Tauranga and Hamilton cosy up amid Ports of Auckland move talks
Shifting Auckland's port north could fast-track talk of a new tunnel through the Kaimai Range.
The Goverment is still to commit to plans to relocate Auckland's port further north, with any move expected to cost billions.
But Tauranga Mayor Tenby Powell says all signs suggests it's a matter of when, not if, Ports of Auckland will be relocated.
Such a move is expected to greatly increase freight volumes at Tauranga's port, triggering the need for a major rethink about the rail and road connections between Tauranga and Hamilton.
Powell's suggestion Tauranga and Hamilton work closely together around infrastructure and planning has struck a welcome chord with his Hamilton counterpart.
"The closure of Ports of Auckland may be 20 years into the future but 20 years goes pretty quickly and, when it comes to major infrastructure, it's very important that you plan strategically," says Powell.
If Ports of Auckland closed tomorrow, Tauranga has the capacity to take all its freight, he says.
"While I'm not going to make a call on where the Ports of Auckland may go, let's assume that it goes to Northport [in Northland]. The thinking is we would still get a significantly increased volume of freight coming via Hamilton to the Port of Tauranga."
Hamilton has an inland port at Crawford Street while Tainui Group Holdings and Port of Tauranga are undertaking a joint venture to establish an inland port at Ruakura.
An inland freight hub is also located at Horotiu, north of Hamilton.
Tauranga Mayor Tenby Powell is predicting more freight will head to the Port of Tauranga if Auckland's port is shifted north. Supplied image.
Hamilton Mayor Paula Southgate says it made sense for Tauranga and Hamilton to work together strategically as both cities are regarded as important, fast-growing metros.
Creating a strong connection between the Ruakura Inland Port and Tauranga's port is particularly important given the mooted scaling down of Auckland's port.
Both mayors want a comprehensive review of the North Island logistics and freight system before a final call is made on moving the Ports of Auckland.
"Tenby [Powell] reached out to me to suggest that we start thinking about strategic outcomes for our parts of the sub-region and that's an excellent idea, and we're going to start having more conversations," says Southgate.
"I think that one of the key conversations to have is how we can better connect Hamilton to Tauranga."
Powell expects the closure of Auckland's port will see more freight head over the Kaimai Range, along State Highway 29.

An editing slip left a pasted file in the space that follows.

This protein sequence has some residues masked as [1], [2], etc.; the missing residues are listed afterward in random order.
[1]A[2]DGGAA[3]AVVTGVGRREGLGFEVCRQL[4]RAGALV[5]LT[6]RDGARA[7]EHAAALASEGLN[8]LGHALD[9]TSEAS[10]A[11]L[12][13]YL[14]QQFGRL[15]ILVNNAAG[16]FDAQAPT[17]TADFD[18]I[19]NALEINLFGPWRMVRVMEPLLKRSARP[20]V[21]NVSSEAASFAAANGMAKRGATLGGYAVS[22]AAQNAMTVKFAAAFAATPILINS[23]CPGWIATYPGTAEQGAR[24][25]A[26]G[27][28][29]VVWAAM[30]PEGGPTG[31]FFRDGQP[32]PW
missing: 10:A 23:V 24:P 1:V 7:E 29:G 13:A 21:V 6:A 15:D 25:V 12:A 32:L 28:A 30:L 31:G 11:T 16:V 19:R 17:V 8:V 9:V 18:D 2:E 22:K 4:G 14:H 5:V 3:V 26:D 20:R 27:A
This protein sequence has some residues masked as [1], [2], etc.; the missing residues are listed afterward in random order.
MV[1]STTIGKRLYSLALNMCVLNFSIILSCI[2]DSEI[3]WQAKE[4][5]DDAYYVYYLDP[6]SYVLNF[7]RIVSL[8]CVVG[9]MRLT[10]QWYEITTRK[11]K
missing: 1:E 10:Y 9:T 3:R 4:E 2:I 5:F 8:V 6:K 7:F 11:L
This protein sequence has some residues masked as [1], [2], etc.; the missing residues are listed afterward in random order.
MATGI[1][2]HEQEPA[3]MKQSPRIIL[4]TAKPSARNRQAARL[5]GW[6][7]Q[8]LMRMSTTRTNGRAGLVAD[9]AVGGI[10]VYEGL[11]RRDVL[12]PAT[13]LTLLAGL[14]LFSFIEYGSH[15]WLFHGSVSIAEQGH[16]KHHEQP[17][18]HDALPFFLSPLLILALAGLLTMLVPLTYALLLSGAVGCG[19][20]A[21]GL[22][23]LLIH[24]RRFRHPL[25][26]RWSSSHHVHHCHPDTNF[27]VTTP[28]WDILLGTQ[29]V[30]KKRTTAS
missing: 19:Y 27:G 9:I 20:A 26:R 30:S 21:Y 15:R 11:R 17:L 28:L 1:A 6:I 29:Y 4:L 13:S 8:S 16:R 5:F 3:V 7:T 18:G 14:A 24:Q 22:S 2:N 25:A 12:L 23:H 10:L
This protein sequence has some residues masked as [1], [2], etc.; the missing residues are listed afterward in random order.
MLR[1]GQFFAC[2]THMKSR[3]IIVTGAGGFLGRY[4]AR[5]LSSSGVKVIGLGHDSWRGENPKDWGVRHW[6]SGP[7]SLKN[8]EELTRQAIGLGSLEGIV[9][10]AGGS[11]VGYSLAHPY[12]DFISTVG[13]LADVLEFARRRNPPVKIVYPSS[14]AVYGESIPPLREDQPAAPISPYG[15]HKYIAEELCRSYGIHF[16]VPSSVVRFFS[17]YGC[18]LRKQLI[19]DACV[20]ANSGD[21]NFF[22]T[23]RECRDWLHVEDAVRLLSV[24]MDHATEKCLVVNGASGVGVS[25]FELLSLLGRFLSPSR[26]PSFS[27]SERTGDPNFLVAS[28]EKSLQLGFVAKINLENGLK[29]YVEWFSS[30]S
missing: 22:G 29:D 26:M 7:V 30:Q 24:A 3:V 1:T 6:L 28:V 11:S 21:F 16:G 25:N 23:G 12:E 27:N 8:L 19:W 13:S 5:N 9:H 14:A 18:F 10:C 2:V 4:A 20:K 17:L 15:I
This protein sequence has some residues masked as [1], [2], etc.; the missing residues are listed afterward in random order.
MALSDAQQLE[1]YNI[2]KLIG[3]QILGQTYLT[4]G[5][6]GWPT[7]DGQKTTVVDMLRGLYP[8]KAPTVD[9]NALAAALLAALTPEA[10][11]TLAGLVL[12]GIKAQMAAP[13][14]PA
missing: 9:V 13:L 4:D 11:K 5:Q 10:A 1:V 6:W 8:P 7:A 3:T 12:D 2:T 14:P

"Is the Kaimai Tunnel adequate, if not, do we need a new tunnel? Or can it be augmented, the existing one, reborred to a bigger, greater level so it can be double tracked?" Powell asked.
"If Ports of Auckland do close we would expect to see considerably more heavy road traffic coming over the Kaimais. That leads us back to the tunnel. Should that be multi-modal, trains, trucks, cars? Or cars continue to go over the top, but we put the heavy traffic through the tunnel?"
Powell's outlook is based on the assumption Northport, at Marsden Point, won't be able to take all the freight handled by Ports of Auckland.
"I may be wrong, maybe it will all go to Northport, but I just think it's better to plan for this now and try to understand the opportunities."
The implications of shifting Auckland's port is being debated by Waikato and Bay of Plenty leaders. Image: Stuff.
Hamilton and Tauranga should share lessons about how each has handled recent strong growth, although Hamilton is "light years ahead" when it comes to infrastructure planning, says Powell.
"We're catching up big time now because of, to be honest, greater regional cooperation."
Southgate says strengthening Hamilton's ties with Tauranga won't detract from its relationship with Auckland.
"None of what I'm talking about with the Bay of Plenty undermines our focus on a rapid connection with Auckland. We're still firmly focused on getting that connection to Auckland working as seamlessly as it can.
"Rapid rail, finishing off all parts of the [Waikato] Expressway, so we can get all freight and services backwards and forwards to Auckland and people, of course, backwards and forwards to Auckland."